The State of the War in Ukraine

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A month and a half ago, right after the attempted Wagner coup, there appeared to be chaos in Moscow, with the future of President Vladimir Putin in question. There were indications of some movement toward negotiations in the war. Some of those contacts were public. The director of the CIA, while on a visit to Ukraine, had an extended telephone conversation with the head of Russian intelligence. What was said is unknown, but it is unlikely that the two intelligence chiefs spoke without prior discussion at lower levels. Given the nature of this war, it’s unlikely that contact between Russia and the United States, however trivial and ineffective, hasn’t been underway throughout.

The war appeared to have two limits. The United States would not deploy significant force in Ukraine or fire on Russian forces. The Russians would attack Ukrainian forces but not American supply depots in Poland. This meant that the war would not pit Russian and U.S. forces directly against each other, continuing the understanding in place since 1945, overwhelmingly but not absolutely honored. Strategic combat would be between Ukraine, supplied by the U.S., and Russia. That agreement holds and limits the global risks in the war. It may have just worked out that way, but I expect some explicit understanding was reached. The Wagner incident must have worried Washington as to who was in control in Moscow and raised questions about whether the understanding was still in place. The transfer of Wagner fighters to Belarus and to Poland’s border must have increased worries.

Two things became unlikely: that Russia would destroy the Ukrainian army and occupy Ukraine, and that Ukraine’s army would drive Russia out of Ukraine. The only logical step is a negotiated settlement. The question is what that settlement might consist of. The only logical settlement – on the surface, at least – is a division of Ukraine. One option might be that Donbas, full of ethnic Russians and on Russia’s border, is ceded to Moscow. But Ukraine cannot cede more – or even this – because it reasonably doesn’t trust the Russians not to base a force there and attack again in the future. The Russians will have a great deal of trouble accepting this. They have lost much in the war, and returning with only Donbas would be an insult to the dead and devastating to Putin. Ukraine must have a militarily defensible boundary and a shallow concession. Russia must validate the claim that it is a great power and can settle for far more than Ukraine can concede. Each side must make a powerful move to convince the other that a bad compromise is better than defeat.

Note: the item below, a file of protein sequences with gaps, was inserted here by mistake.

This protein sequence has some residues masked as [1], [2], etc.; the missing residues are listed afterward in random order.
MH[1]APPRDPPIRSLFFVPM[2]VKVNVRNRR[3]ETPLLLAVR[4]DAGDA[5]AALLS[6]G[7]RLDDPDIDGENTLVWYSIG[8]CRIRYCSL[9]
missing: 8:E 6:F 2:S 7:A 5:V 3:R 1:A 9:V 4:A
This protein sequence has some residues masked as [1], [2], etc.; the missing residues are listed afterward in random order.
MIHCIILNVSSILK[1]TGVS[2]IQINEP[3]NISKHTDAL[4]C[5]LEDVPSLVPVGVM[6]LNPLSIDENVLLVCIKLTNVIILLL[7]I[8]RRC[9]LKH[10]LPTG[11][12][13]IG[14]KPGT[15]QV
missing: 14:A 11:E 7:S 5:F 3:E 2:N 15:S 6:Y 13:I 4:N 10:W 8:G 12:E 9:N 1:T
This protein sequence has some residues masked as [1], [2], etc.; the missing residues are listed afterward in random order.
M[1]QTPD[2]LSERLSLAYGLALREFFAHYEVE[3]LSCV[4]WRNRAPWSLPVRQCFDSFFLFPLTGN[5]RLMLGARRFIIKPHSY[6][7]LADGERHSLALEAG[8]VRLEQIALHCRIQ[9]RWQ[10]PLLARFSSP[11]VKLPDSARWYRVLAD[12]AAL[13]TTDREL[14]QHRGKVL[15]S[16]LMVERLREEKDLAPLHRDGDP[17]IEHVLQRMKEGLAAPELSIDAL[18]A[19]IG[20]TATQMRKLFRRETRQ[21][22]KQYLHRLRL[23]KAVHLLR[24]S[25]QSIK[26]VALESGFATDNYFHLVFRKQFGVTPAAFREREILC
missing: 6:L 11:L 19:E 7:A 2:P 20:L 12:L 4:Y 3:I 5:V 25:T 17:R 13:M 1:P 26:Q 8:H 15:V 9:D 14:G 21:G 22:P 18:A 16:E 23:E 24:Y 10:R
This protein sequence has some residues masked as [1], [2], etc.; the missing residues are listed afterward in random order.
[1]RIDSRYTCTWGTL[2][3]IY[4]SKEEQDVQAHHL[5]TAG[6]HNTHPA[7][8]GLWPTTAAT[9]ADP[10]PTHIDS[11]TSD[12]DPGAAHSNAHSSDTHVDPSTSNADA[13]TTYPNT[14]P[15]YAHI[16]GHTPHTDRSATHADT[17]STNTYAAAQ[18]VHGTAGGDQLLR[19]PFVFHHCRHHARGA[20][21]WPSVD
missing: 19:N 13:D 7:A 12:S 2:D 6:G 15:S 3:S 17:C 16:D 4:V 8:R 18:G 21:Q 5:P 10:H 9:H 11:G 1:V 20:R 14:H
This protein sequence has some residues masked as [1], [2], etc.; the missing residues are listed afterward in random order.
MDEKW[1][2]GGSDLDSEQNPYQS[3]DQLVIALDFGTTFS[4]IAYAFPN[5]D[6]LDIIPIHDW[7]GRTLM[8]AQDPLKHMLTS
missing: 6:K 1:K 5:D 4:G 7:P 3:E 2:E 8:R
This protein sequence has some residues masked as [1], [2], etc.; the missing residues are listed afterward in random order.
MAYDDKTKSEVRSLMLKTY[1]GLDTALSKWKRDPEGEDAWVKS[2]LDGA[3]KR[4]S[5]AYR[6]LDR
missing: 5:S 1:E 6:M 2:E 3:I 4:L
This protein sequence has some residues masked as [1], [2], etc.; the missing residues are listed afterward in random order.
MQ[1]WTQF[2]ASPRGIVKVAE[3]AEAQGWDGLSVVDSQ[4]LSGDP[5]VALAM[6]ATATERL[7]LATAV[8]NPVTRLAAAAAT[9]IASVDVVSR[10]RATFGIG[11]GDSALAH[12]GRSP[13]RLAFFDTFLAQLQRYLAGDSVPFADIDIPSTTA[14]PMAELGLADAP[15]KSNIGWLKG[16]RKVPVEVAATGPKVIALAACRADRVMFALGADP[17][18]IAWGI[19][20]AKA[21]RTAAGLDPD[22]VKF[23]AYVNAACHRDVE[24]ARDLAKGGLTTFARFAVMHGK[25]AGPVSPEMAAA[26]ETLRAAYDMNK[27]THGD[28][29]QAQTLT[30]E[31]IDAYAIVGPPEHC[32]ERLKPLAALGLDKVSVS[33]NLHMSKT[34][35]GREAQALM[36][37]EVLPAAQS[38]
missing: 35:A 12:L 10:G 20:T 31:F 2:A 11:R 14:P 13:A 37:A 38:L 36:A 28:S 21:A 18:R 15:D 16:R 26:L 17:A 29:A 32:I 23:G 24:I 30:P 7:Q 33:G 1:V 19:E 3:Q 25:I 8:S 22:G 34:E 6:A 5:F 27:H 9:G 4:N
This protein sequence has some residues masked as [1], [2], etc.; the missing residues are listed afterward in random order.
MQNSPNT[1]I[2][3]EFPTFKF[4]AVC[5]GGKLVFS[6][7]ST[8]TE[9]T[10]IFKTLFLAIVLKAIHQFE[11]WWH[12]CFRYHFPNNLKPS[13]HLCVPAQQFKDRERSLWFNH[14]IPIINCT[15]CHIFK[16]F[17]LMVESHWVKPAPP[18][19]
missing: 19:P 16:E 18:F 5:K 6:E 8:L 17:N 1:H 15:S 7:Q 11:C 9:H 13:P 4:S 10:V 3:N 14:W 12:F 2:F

I had thought that Russia might launch a powerful offensive designed to shatter the Ukrainian army and begin taking Ukrainian territory, forcing a settlement. I was surprised that it did not do so. I then realized that the Russian army does not have the ability to organize such an attack or to accept those kinds of casualties. Putin used Wagner as a separate force because he understood the limits of his enemy. When that blew up in his face, he realized what I missed: that his military was in no position to launch a final assault, and that he was in no position to negotiate.

Ukraine’s problem is that it does not control most of its logistical system and its prime supplier, the United States, has somewhat different if overlapping interests. The Ukrainians’ goal is to defeat the Russians and regain all of Ukraine. The American interest in defending Ukraine is both an end in itself and the means toward another end. The U.S. must keep Russia from moving west and creating a new and very costly cold war. The U.S. also wants to demonstrate to the world that it is in a position to militarily participate in Ukraine’s defense so long as Ukraine is prepared to defend itself. Another obvious object of the lesson is China and its periphery, particularly Taiwan. In a way, this is the final repudiation of the Vietnam model, where U.S. forces engaged in direct combat because the South Vietnamese were unable or unwilling to. In Ukraine, the U.S. avoided the body bags that came home during Vietnam and also showed the power of logistical support.